Hi Nick,

    If A and B don't have direct connections to each other and have to go through C, you'll need to implement some kind of routing to make sure requests from B on proxies from A are routed through C.

    Does C need to unmarshall the request/response base classes? What is C trying to achieve here? Did you consider using blobjects instead?

    For more information on Ice routing and a concrete example, you could take a look at the issue #14 of the Connections newsletter. Note that the example is a bit old: it is not necessary anymore to use the mechanism presented in the article to make non-blocking invocations from a GUI event loop (since Ice 3.3, AMI requests are guaranteed to be non-blocking). Nevertheless, it should give you a good idea on how the routing can work.

    Cheers,
    Benoit.
  • halfhphalfhp Member Nick FellowsOrganization: AoptixProject: optical comms appliance ✭✭
    Hi Benoit,
    If A and B don't have direct connections to each other and have to go through C, you'll need to implement some kind of routing to make sure requests from B on proxies from A are routed through C.

    When you say requests from B on proxies to A, I assume you mean method/param calls that B does on an A proxy that it received through C (the response object changed to a Pxy type mentioned in the original post). If I were to proxy those kinds of operations through C, I would need C to know A's specialization to make the call, no?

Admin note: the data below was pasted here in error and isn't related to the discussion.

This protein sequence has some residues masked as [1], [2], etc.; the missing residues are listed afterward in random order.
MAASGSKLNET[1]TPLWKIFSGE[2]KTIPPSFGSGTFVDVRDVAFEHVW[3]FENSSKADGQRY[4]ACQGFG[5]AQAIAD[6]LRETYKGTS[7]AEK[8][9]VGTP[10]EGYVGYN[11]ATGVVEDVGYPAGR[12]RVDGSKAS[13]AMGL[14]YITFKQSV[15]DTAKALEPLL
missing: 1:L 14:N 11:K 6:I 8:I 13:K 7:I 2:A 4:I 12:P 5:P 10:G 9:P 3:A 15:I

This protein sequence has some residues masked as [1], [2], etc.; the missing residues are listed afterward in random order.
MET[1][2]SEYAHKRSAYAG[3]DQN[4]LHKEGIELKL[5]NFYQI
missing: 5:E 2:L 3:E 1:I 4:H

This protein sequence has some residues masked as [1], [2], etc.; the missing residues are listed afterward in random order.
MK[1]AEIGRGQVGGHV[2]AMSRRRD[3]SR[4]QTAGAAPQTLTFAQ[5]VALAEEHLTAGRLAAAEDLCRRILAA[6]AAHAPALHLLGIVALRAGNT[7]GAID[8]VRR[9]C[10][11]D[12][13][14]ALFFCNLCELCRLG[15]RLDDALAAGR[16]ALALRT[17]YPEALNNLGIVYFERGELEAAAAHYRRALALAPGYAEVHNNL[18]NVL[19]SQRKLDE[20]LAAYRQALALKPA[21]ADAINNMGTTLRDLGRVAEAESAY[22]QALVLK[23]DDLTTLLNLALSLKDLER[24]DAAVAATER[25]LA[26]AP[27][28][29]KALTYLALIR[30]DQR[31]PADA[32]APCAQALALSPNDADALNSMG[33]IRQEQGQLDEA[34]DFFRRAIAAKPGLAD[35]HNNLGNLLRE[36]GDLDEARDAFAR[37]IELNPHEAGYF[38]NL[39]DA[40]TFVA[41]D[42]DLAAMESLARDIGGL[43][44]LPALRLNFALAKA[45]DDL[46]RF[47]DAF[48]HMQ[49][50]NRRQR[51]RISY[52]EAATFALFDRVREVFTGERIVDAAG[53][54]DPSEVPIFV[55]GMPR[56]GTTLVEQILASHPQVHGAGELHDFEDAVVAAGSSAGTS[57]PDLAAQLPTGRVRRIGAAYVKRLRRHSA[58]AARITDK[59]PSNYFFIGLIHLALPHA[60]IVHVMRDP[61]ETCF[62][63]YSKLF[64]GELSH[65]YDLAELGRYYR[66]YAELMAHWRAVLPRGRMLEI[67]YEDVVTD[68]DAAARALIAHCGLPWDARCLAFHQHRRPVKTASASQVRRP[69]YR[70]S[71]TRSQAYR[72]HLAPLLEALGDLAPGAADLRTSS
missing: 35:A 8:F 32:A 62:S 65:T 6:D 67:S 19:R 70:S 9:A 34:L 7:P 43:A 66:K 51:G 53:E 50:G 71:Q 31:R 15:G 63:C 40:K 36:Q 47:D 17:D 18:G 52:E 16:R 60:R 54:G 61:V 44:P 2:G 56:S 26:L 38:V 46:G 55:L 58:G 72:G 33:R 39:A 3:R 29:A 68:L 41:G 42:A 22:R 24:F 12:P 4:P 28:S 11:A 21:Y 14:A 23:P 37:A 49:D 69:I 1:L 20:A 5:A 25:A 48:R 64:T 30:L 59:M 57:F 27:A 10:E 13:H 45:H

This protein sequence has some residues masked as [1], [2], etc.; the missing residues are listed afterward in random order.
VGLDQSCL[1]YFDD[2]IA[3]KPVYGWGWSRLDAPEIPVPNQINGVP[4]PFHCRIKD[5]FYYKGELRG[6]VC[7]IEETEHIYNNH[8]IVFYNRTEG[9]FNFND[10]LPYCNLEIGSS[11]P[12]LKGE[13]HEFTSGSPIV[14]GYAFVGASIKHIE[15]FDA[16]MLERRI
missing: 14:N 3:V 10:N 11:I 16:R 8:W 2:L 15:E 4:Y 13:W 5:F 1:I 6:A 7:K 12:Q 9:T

Does C need to unmarshall the request/response base classes? What is C trying to achieve here? Did you consider using blobjects instead?

    C needs to interact with the request base class but not the response base class. The reason being that C contains a state machine that can intercept messages and "short-circuit" the message flow based the state it is in. In our code request is actually referred to as a Command and contains a state table. Also there may be more than one "C"; the path from A to B can have n hops. On each hop the state table is compared against that module's current state to decide how the message is routed. I know its a little strange to put the state table inside of the command it's self, but our design requires it and security is not a concern for us.